But could this possibly be Jesus’ intention? Is he just giving the Pharisees and lawyers a more effective way to gain honour? It seems unlikely, given the fact that Jesus didn’t hesitate to sacrifice his honour in the eyes of his observers for the sake of doing what was right.
Just think of the way that Jesus died… the lowest of the low, shamefully hanging on a cross. They called him a trouble-maker. They called him a blasphemer. But he would not give up. He would not abandon the mission God had given him. He would not shut his mouth and close his eyes to save his honour in the eyes of the people around him.
There are several hints in the text that Jesus is doing something different here. He’s not concerned about the honour and status of his fellow diners. First, there’s the fact that he tells the guests to take the “lowest place.” He doesn’t suggest a seat two or three steps below a person’s station — that would be enough to get them moved up. But Jesus tells them to take the “last place.” Maybe it’s not such a great strategy after all for gaining honour from your peers. Wouldn’t they soon catch on that it was just false modesty to draw attention?
And for Christian readers, when we hear the “last place,” we are reminded of Jesus’ famous saying: “the first will be last and the last will be first.” He’s got to be talking about something more than a dinner party here.
The second hint is only noticeable to those who read it in the original Greek. The Greek word , that is translated in our text as “honour” is normally translated as “glory.” “Honour” is something that the guests could gain from the others around the table who watched them getting an important place. “Glory” though, goes beyond the recognition they may receive from the other present to something that only God can give.
Thinking about it that way, it starts to become apparent that it really is a parable. On one level, it’s about where to sit at a dinner so as not to embarrass yourself. But on another level, it’s not about what others think at all! It’s about what God thinks! It’s not just about taking the last place at dinners and parties. It’s about putting others ahead of ourselves. It’s about doing without, so that someone else can get what they need. It’s about setting aside our desire for popularity, prestige, or prominence, for the sake of the other. And whether or not the people around us notice our sacrifices or not, God is paying attention, and God will reward us in the kingdom.
Luke’s Gospel says, “For all who exalt themselves will be humbled, and those who humble themselves will be exalted.” It is another parable of the kingdom of God. Humility is not a strategy for social recognition. It is a quality of life open to people who know that their worth is not measured by the recognition of their peers, but by the certainty that God has accepted them.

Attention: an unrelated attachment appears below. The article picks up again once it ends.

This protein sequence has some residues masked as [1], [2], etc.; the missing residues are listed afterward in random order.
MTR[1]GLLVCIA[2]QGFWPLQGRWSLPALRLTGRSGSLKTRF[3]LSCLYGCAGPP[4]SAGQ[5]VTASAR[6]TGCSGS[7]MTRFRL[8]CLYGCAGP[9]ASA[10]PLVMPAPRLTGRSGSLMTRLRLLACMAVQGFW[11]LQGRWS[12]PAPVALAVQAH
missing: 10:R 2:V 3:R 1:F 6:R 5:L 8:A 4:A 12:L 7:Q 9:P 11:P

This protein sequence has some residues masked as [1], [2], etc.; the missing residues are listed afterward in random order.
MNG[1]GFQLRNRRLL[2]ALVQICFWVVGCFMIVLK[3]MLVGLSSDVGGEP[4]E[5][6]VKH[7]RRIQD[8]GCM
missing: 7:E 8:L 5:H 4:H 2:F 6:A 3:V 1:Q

Wow! That’s a challenge! Can you really say that you don’t care what other people think about you? It’s a natural human tendency to seek the approval of the people around us. We want to be liked. We want to be popular. We want people to think well of us. Even when we’re trying hard to follow God and serve our neighbours, my tendency at least, is to want a little thanks. It feels good to receive praise from our friends. I enjoy the recognition I get when I have done well. But Jesus often asks us to live in ways that are contrary to our natural instincts and our desires.
To put it simply, he asks us to live like he did.
When we are the host at a dinner, we shouldn’t invite the rich and famous, our friends, and those who will invite us back. We should follow his example, and invite the poor and the outcast, and those that no one else would dare to invite. We should invite those who have never had such a meal, and those who could never return the favour. We should invite them into our homes. We should invite them into our churches. We should invite them into our friendship circles and into the community of Jesus’ followers. And the Gospel says, “And you will be blessed.”
It is clear that Jesus is not talking about getting recognition from the people around us. We may even get criticized for the company we keep, just like he did. The parable’s deeper meaning is not about getting praise from people. It’s about the approval of God. God is ultimately the only one who can bless us or whose praise matters.
May God help us as we seek to open our tables, our lives, and our hearts to all people. And let us rejoice and give thanks because we are all invited — riff raff that we are — to the greatest feast of all. Thanks be to God.